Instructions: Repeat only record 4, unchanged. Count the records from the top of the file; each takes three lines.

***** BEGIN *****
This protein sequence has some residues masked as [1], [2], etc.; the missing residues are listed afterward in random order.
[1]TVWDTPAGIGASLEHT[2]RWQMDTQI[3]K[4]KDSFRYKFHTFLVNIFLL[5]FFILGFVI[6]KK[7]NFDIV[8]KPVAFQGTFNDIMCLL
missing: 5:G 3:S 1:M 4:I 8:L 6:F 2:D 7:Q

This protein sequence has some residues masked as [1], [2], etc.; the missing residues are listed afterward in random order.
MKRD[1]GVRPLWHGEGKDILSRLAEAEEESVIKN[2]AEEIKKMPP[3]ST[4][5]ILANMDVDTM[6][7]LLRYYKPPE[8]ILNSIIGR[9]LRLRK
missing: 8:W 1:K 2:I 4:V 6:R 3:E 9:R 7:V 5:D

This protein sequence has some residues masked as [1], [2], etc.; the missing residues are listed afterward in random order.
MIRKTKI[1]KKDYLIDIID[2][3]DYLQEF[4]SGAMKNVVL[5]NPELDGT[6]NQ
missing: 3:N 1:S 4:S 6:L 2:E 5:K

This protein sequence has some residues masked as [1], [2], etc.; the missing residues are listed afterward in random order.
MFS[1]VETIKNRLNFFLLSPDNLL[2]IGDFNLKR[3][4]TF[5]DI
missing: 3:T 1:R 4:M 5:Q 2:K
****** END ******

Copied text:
This protein sequence has some residues masked as [1], [2], etc.; the missing residues are listed afterward in random order.
MFS[1]VETIKNRLNFFLLSPDNLL[2]IGDFNLKR[3][4]TF[5]DI
missing: 3:T 1:R 4:M 5:Q 2:K